Southeastern Legal Foundation sent a letter to the North Carolina public university on September 16 seeking information on its enforcement of its coronavirus policies. After receiving no response, the public interest law group sent a follow-up letter on September 24.
A coalition filed two lawsuits in Michigan on Monday, a federal case against Gov. Gretchen Whitmer for allegedly silencing political speech, and a state suit against Michigan Secretary of State Jocelyn Benson for reportedly circumventing state law protecting the right of Michiganders to have their vote properly counted.
The lawsuits were announced on a new website launched by the coalition: Got Freedom? The website is available here.
The phenomenon of “cancel culture” is a real and growing threat to free speech in America. This rapidly rising threat has caught many Americans off guard.
Since the rise of the nation-state, almost all the serious threats to freedom of speech have come from government or government sponsored agencies. However, this current threat is not from the government – at least not yet.
Monday morning on The Tennessee Star Report, host Michael Patrick Leahy welcomed the original all-star panelist Crom Carmichael to the studio to discuss recent abuses of power and the media’s perpetuation of lies.
Self-censorship is on the rise according to a new Cato Institute survey that reports nearly two-thirds of Americans are afraid to share their political views.
A new CATO Institute/YouGov national survey found 62% of Americans say the political climate today prevents them from saying what they believe. This is up several points from 2017 when 58% of Americans said they were afraid to share their political beliefs.
On June 19, 2017, the U.S. Supreme Court upheld 9-0 the right to freedom of speech, including “hate speech.” As Justice Samuel Alito wrote for the court: “The proudest boast of our free speech jurisprudence is that we protect the freedom to express the thought that we hate.” Justice Anthony Kennedy added in a concurring opinion: “A law that can be directed against speech found offensive to some portion of the public can be turned against minority and dissenting views to the detriment of all.”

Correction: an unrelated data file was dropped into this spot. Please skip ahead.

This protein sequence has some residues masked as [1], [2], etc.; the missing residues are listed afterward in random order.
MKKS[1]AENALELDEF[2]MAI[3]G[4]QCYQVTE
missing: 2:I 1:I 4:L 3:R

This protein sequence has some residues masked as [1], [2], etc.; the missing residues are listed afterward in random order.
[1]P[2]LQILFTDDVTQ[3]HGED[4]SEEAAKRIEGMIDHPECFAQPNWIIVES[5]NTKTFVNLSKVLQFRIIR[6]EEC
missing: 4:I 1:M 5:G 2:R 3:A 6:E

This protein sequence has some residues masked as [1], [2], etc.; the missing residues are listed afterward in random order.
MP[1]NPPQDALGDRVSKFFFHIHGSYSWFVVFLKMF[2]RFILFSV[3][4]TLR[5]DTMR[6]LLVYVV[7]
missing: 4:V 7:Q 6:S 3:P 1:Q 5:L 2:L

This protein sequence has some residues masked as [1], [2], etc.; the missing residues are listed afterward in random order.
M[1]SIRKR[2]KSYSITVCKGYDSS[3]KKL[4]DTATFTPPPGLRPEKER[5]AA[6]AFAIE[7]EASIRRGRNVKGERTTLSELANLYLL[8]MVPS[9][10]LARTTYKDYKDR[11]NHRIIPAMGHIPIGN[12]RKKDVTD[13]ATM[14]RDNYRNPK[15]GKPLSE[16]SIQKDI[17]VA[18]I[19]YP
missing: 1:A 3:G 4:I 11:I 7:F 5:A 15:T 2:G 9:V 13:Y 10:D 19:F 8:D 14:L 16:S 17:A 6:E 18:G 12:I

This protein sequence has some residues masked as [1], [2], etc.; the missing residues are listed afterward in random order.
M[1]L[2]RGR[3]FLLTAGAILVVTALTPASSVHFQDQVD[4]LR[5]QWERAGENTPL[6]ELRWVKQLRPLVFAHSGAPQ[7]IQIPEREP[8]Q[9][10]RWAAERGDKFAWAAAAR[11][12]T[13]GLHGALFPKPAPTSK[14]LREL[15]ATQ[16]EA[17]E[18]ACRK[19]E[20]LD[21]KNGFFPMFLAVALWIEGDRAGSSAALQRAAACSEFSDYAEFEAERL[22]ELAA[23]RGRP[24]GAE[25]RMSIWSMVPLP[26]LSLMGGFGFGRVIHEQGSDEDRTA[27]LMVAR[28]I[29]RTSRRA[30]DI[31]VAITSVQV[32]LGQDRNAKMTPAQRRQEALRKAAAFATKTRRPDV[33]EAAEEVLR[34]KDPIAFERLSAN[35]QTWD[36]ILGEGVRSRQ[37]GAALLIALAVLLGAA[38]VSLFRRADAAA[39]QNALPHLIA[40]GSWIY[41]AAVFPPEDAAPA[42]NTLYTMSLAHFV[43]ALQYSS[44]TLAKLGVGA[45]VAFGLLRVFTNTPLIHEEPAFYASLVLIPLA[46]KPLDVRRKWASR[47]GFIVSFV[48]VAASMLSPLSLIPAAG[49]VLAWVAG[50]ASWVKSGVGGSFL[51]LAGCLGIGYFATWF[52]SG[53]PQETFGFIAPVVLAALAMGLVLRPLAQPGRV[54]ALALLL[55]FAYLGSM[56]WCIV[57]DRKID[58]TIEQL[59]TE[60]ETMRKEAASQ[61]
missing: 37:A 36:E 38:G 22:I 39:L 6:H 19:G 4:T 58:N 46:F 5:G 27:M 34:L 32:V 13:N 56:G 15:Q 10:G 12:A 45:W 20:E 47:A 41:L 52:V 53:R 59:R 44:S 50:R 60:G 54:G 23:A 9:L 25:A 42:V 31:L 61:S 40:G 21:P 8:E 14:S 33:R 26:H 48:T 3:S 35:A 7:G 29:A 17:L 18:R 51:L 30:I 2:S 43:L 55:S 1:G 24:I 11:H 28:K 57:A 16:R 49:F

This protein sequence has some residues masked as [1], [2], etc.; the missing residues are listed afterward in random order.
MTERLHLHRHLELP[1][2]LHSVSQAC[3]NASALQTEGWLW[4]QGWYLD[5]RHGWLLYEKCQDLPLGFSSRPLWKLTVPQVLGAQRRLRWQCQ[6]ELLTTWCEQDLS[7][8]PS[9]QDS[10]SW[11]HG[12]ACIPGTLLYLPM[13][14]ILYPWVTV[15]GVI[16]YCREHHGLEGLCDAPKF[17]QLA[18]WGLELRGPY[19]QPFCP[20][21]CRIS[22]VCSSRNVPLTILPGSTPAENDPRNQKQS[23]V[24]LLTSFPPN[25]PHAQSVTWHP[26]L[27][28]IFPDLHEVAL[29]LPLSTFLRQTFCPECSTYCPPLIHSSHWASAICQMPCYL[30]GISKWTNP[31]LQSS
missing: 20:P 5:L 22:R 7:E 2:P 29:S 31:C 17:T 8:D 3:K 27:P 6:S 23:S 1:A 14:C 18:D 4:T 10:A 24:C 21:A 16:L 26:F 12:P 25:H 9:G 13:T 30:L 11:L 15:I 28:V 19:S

Republican Missouri Sen. Josh Hawley called for an investigation into free speech double-standards, saying that state officials have favored protests while targeting religious freedom.
He asked Attorney General William Barr and the Department of Justice to launch a “full civil rights investigation” into violations of “free exercise and free speech rights of religious Americans” in a Tuesday letter.
Live from Music Row Friday morning on The Tennessee Star Report with Michael Patrick Leahy – broadcast on Nashville’s Talk Radio 98.3 and 1510 WLAC weekdays from 5:00 a.m. to 8:00 a.m. – host Leahy welcomed the original all-star panelist Crom Carmichael to the studio.
During the second hour, Leahy and Carmichael discuss the Democrat Party’s opposition to Conservative and common sense speak as recently witnessed by the shaming of New Orleans Saints’ quarterback Drew Brees and Denver Broncos Head Coach Vic Fangio. Recently, both men have walked back their comments and apologized due to accusations of racism.
Several senators across the United States have called on Secretary of State Mike Pompeo and the U.S. Representative to the United Nations Kelly Craft to address concerns about free speech violations in several countries around the world.
Sens. Marsha Blackburn (R-TN), John Cornyn (R-TX), Marco Rubio (R-FL), Kelly Loeffler (R-GA) and Joni Ernst (R-IA) submitted the letter on Monday, pointing to crackdown on free speech concerning the coronavirus in China, as well as in Turkey, Bangladesh, Niger and Cambodia, as a reason for concern.